The adverse conditions included babies sleeping in a house where both parents smoked.

I like “dummy” over “pacifier”, by the way.

Southwest 1248

I was on the way to work last night when I heard about the Southwest Airlines accident in Chicago, which has resulted in the death of a 6 y/o child in a vehicle, and several other injured folks in other cars. There were no serious injuries on the airplane.

Walking past patient rooms last night I caught a few more details, that the airplane went off the end of a runway that doesn’t have a lot of runoff room. How little runoff room?

Courtesy of Google Maps, here’s an overhead of the airport (click for larger):

Now, that's a tight airport

The accident aircraft came to rest in the intersection on the upper left of the airport.

My personal reference for an in-tight airport is Dallas Love Field (Southwest Airlines HQ), and by comparison it’s out in the Texas plains (click for larger):

Dallas Love

It’ll be interesting to see what the ultimate outcome of the NTSB investigation is, and those usually take a year to be concluded.

Prayers to those injured and their families.

Is my flu shot going to help?

Picking the yearly Flu antigens is an interesting exercise, and more often than not it’s gotten right. The vaccine has to be committed to well in advance of the first US case happening, and it’s still an educated guess.

So, it’s always fun to see if the shot we got will actually help. Here’s the latest:CDC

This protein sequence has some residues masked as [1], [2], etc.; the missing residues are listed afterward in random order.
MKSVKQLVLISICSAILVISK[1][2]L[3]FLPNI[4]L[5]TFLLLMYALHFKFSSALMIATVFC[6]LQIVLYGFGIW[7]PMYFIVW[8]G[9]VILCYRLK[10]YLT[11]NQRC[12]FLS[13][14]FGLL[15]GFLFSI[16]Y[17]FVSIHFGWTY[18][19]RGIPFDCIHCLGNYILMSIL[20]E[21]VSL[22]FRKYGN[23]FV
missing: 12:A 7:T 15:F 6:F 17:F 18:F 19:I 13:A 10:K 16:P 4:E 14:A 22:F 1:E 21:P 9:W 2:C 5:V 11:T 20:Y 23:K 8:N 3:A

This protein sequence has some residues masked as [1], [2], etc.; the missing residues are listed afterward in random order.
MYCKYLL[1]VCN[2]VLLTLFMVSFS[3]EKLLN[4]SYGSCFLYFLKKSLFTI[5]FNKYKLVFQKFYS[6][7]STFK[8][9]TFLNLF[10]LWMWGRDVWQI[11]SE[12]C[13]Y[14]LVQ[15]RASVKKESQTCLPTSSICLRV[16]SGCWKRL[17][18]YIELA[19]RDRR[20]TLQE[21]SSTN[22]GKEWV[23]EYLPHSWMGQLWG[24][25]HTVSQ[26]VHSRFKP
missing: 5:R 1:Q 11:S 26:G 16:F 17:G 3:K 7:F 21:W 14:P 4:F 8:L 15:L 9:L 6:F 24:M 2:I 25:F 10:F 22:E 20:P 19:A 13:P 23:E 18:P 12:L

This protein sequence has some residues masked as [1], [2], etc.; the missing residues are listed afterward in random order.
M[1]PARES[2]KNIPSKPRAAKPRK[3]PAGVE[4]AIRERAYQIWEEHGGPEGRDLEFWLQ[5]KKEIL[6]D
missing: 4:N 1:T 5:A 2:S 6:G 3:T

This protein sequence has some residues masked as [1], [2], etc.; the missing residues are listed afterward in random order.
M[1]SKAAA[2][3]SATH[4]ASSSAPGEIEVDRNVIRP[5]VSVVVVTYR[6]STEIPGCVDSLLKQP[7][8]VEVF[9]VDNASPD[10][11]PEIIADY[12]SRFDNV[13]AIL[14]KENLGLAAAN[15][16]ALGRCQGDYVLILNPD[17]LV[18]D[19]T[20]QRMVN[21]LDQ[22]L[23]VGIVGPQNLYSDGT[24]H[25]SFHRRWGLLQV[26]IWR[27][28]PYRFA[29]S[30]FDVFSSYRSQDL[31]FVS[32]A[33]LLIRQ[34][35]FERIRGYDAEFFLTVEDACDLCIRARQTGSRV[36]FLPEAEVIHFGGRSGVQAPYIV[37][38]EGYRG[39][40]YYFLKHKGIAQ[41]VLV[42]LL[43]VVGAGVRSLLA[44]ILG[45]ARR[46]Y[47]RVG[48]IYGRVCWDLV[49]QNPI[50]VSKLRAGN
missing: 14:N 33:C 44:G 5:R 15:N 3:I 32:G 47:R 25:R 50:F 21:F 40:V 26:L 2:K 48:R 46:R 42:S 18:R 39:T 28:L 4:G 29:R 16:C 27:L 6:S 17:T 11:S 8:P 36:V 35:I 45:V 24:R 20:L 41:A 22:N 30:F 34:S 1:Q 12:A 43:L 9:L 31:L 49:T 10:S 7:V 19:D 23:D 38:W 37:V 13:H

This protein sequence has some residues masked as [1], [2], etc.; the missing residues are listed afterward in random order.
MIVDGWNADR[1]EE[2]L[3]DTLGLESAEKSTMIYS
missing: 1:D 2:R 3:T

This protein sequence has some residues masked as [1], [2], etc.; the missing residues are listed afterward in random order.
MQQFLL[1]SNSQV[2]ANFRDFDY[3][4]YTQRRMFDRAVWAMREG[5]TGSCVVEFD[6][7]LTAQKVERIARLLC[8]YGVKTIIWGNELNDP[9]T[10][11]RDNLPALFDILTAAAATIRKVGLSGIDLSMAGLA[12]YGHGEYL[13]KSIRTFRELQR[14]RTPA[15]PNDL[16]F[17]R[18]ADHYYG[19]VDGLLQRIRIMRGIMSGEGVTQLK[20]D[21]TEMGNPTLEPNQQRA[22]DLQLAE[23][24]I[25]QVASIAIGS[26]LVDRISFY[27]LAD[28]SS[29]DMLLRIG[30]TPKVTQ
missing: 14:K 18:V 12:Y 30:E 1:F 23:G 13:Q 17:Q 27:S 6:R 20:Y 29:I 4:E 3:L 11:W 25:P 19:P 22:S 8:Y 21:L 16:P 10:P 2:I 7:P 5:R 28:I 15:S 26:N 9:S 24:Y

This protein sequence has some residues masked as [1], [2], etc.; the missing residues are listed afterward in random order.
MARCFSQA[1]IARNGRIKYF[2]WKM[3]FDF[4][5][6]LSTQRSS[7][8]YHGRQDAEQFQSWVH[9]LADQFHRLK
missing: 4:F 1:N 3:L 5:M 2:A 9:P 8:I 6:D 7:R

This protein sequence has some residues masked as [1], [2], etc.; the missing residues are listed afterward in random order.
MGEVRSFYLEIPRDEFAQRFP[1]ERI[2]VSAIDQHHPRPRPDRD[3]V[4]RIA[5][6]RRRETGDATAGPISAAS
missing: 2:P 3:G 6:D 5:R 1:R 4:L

Antigenic Characterization:
CDC has antigenically characterized 3 influenza viruses collected by U.S. laboratories since October 1, 2005: 1 influenza A (H3N2) virus and 2 influenza B viruses. The influenza A (H3N2) virus was characterized as A/California/07/2004-like, which is the influenza A (H3N2) component recommended for the 2005-06 influenza vaccine.

Influenza B viruses currently circulating can be divided into two antigenically distinct lineages represented by B/Yamagata/16/88 and B/Victoria/2/87 viruses. One of the influenza B viruses isolated belonged to the B/Yamagata lineage and was characterized as B/Florida/07/2004-like. This is a minor antigenic variant of B/Shanghai/361/2002, the recommended influenza B component for the 2005-06 influenza vaccine. The other influenza B virus was identified as belonging to the B/Victoria lineage.

So, mostly. They missed one of the B antigenic types, but it’s also been in the minority of reported cases so far.

Answer is: Yes!

Update: I saw our first case of Influenza here last night (12/10/05), and it was Type A.

Dr. Emer wins Philippine Blog Award

For All of You!

I have recently been informed that I won the 2005 Philippine Blog Awards for the category of Most Informative Blog. I would like to thank the judges and organizers of the Philippine Blog Awards for bestowing that honor to this 2-year-old weblog of mine.

Many congrats to an excellent blogger!